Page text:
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Bhakti Poets

What is today known as the Bhakti Movement had its genesis in the South of India in the 6th century CE. It is characterized by the writings of its poet-saints, many of whom were female, that extolled passionate devotional love for the Divine. ... Read More »
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Material Culture and Childhood (20th c.)

Childhood is an ever-changing concept that varies from culture to culture across time and space, yet people often think of childhood as universal. Teaching students about children in the past is often a challenging endeavor for this very reason. ... Read More »
Title page for The Interesting Narrative of the Life of Olaudah Equiano

Children in the Slave Trade

From the 16th to the 18th centuries, an estimated 12 million Africans crossed the Atlantic to the Americas in the trans-Atlantic slave trade. Used on plantations throughout the United States, Latin America and the Caribbean, enslaved Africans were shipped largely from West Africa. ... Read More »
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African Scouting (20th c.)

Conceived by General Sir Robert Baden Powell to reduce class tensions in early 20th-century Britain, the Boy Scout movement evolved into an international youth movement that offered a romantic program of vigorous outdoor life for boys and adolescents as a cure for the physical decline and social disruption caused by industrialization and urbanization. ... Read More »
Mencius and his Mother: A Lesson Drawn from Weaving thumbnail

Ancient China

The unprecedented interest in the child who assumed unique importance in the Han period was set into motion by a convergence of historically-specific conditions: (1) the establishment in the Qin dynasty (221-207 BCE) and the further development in Han times (206 BCE-220 CE) of a merit-based civil service, which increased the educational and occupational opportunities of boys moving up the social l ... Read More »
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Late Imperial China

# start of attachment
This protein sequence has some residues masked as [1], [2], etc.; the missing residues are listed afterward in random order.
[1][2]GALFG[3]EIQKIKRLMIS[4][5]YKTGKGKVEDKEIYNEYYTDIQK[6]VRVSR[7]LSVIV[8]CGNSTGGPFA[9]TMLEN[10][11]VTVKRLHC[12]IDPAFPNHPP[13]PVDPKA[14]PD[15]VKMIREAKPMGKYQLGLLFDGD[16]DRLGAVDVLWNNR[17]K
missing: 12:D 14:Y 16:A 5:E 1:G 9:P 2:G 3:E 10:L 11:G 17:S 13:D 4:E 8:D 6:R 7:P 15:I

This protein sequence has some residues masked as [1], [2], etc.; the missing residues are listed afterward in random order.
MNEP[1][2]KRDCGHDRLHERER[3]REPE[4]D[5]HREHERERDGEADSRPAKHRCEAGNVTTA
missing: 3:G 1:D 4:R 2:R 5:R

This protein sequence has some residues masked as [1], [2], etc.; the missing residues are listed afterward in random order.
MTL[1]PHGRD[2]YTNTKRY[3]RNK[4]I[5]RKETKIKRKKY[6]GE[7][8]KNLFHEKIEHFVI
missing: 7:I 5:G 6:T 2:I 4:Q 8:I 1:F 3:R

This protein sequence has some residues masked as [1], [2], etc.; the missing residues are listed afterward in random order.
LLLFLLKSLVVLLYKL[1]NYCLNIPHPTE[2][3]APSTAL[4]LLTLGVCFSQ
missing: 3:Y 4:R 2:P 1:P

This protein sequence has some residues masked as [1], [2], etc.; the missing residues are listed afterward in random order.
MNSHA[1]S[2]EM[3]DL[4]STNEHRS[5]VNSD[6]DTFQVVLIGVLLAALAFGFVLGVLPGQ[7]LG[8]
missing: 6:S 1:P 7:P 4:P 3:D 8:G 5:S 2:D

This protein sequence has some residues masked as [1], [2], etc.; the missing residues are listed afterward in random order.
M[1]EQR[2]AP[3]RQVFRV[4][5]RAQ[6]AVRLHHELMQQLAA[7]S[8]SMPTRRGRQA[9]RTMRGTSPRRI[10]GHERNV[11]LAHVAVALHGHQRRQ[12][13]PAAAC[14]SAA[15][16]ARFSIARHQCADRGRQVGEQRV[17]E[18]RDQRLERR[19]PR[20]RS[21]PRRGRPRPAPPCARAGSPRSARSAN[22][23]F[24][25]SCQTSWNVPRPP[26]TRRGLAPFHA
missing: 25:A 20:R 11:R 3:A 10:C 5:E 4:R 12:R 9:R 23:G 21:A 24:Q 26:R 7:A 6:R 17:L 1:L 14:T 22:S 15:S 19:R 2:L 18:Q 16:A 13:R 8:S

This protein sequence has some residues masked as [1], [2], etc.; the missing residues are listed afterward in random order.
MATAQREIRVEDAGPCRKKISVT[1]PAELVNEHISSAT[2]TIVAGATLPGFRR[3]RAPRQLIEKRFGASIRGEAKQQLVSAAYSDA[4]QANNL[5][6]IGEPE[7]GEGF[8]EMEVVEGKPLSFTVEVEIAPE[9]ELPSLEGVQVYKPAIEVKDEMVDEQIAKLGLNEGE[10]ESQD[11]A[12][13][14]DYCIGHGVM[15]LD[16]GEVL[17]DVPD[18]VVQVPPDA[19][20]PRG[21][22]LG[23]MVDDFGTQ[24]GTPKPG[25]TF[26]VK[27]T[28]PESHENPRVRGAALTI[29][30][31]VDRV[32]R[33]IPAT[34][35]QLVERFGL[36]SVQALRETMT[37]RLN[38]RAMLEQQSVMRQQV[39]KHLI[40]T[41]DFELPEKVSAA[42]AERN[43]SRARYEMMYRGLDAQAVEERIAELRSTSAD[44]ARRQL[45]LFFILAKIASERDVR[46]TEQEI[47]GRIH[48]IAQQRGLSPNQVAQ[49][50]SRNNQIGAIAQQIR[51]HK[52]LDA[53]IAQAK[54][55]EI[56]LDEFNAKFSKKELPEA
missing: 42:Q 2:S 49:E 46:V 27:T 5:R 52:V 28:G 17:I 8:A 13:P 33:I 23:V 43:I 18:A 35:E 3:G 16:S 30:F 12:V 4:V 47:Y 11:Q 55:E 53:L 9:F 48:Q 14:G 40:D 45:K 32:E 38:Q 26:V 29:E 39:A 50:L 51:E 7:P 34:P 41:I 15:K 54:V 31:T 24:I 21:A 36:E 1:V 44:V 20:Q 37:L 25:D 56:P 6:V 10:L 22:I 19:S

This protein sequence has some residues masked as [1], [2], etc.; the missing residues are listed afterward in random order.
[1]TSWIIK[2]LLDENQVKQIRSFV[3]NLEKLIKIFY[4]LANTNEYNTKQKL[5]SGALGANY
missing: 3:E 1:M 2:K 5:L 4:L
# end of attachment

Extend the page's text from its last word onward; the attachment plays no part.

An exploration of primary sources on childhood in late imperial China (framed broadly as the Song through Qing dynasties, ca. 960-1911 CE) offers a window into lived experience and the diverse ways in which childhood itself could be imagined and articulated. ... Read More »
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Educational Reform in Japan (19th c.)

Soon after overthrowing the Tokugawa government in 1868, the new Meiji leaders set out ambitiously to build a modern nation-state. Among the earliest and most radical of the Meiji reforms was a plan for a centralized, compulsory educational system, modeled after those in Europe and America. ... Read More »
Title page of the Decameron

Children during the Black Death

The Black Death was the first and most lethal outbreak of a disease that entered Italy during the end of 1347 and the beginning of 1348 and then spread across Europe in the following few years. It is generally accepted (despite recent arguments to the contrary) that this most famous medieval epidemic was caused by bubonic plague. ... Read More »
Book of Children by Thomas Phaer

Health in England (16th–18th c.)

Children and youth in early modern England (1500-1800) were subject to many diseases and physical hardships. From the great epidemic diseases of bubonic plague and smallpox, to more common illnesses such as measles and influenza that still afflict children today, sickness put children and youth at great risk. ... Read More »
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Age of Consent Laws

In western law, the age of consent is the age at which an individual is treated as capable of consenting to sexual activity. Consequently, any one who has sex with an underage individual, regardless of the circumstances, is guilty of a crime. ... Read More »

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